The churches too will be playing a key part in involving people. There will be services of thanksgiving in parishes up and down the country on Sunday 5th June and in churches of all denominations. Peels of bells will be rung on that Sunday in parishes right across the land as another evocative and poignant gesture of remembrance.
I was determined from the start that these commemorations should reach out and touch all generations and especially the children of this country. And I wanted it to do that so that they would understand the part, the vitally important part, that D-Day played in the tapestry of our nation. I would like them to have, by what happens this summer, some sense of the great event itself, a sense that what is being commemorated is not just something static in the pages of a history book but something real, remarkable and of continuing relevance to all of us. Information packs on D-Day are going out to all primary and secondary schools and many schools are getting involved in special projects and events related to the commemorations.
Let me just turn finally to the gardens of Grosvenor Square. They are filled with links to our partners in the D-Day enterprise, the memorials need not be mentioned but are all around us, and it is in every way a truly fitting site for a permanent D-Day Garden of Thanksgiving to all the allies who fought together to bring freedom back to Europe.
Behind me, to my right, you will see an artist’s impression of the Grosvenor Square gardens re-landscaped as a D-Day garden of thanksgiving. I have no doubt whatsoever that it will be a beautiful peaceful haven to which people can come and find tranquility. And as they do perhaps they will cast their minds back to June 1944, perhaps they may even remember the personal message from General Montgomery which was read to the troops on the eve of D-Day. Let me remind you of what he said:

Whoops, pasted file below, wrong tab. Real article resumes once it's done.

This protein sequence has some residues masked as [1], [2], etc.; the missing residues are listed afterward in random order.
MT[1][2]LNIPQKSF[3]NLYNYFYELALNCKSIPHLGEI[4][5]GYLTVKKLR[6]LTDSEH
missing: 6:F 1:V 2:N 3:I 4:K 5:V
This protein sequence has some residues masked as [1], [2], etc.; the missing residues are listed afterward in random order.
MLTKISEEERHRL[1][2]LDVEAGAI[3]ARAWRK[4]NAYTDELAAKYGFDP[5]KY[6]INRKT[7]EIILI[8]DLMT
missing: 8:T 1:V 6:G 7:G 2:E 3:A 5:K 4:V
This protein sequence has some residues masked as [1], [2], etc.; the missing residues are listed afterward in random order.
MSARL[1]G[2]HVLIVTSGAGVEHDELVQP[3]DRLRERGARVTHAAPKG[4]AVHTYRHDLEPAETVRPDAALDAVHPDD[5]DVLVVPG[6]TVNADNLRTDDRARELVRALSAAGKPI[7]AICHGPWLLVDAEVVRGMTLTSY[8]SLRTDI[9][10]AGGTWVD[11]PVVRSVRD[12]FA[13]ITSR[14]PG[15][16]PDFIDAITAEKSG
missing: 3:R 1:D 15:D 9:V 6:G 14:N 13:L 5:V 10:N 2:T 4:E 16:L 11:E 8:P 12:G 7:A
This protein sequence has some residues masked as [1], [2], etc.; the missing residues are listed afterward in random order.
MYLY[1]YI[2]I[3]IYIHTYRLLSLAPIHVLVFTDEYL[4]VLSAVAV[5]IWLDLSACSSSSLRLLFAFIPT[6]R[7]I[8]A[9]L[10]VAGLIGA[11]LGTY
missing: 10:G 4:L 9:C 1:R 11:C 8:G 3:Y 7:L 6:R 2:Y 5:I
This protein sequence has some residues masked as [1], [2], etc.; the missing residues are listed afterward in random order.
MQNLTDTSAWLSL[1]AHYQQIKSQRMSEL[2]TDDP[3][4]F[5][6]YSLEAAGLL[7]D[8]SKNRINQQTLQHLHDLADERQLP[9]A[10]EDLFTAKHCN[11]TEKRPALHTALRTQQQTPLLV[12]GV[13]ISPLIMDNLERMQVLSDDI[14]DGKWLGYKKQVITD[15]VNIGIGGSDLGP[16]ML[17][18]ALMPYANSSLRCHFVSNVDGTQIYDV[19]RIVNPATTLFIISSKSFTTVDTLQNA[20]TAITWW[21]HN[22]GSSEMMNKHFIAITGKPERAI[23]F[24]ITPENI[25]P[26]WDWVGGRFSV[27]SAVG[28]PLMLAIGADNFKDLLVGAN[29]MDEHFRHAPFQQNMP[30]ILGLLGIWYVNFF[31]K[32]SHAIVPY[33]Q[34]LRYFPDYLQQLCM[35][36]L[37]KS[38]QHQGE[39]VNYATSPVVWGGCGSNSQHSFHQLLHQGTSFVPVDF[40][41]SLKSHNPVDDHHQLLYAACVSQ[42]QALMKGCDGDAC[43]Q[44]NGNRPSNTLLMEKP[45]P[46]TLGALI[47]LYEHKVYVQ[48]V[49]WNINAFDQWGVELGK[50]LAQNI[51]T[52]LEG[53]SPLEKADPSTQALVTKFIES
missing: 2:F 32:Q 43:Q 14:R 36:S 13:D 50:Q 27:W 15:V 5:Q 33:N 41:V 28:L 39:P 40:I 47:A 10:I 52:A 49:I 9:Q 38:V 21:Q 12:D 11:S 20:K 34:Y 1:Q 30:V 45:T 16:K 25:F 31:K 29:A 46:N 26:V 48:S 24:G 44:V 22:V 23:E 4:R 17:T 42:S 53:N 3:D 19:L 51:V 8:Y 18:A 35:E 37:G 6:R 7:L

“To us is given the honour of striking a blow for freedom which will live in history and in the better days that lie ahead men will speak with pride of our doings”.
Well so we do and so we should and this spring and this summer that thread of pride will run right the way through our whole D-Day programme.
I have this afternoon a very simple task. I simply have to unveil over there a stone which bears as its inscription the theme of our celebrations. The inscription I think is very apt, the inscription simply reads: “The nation gives thanks”. I believe that accurately reflects the mood of our celebrations and I believe it accurately reflects the debt that we owe to those people, who, many of them giving their lives, many others taking great risks, fought at that time not just for their own generation but for my generation and successive generations and did so with immense heroism and bravery and were successful.
So I look forward to unveiling the stone and to the celebrations that will follow.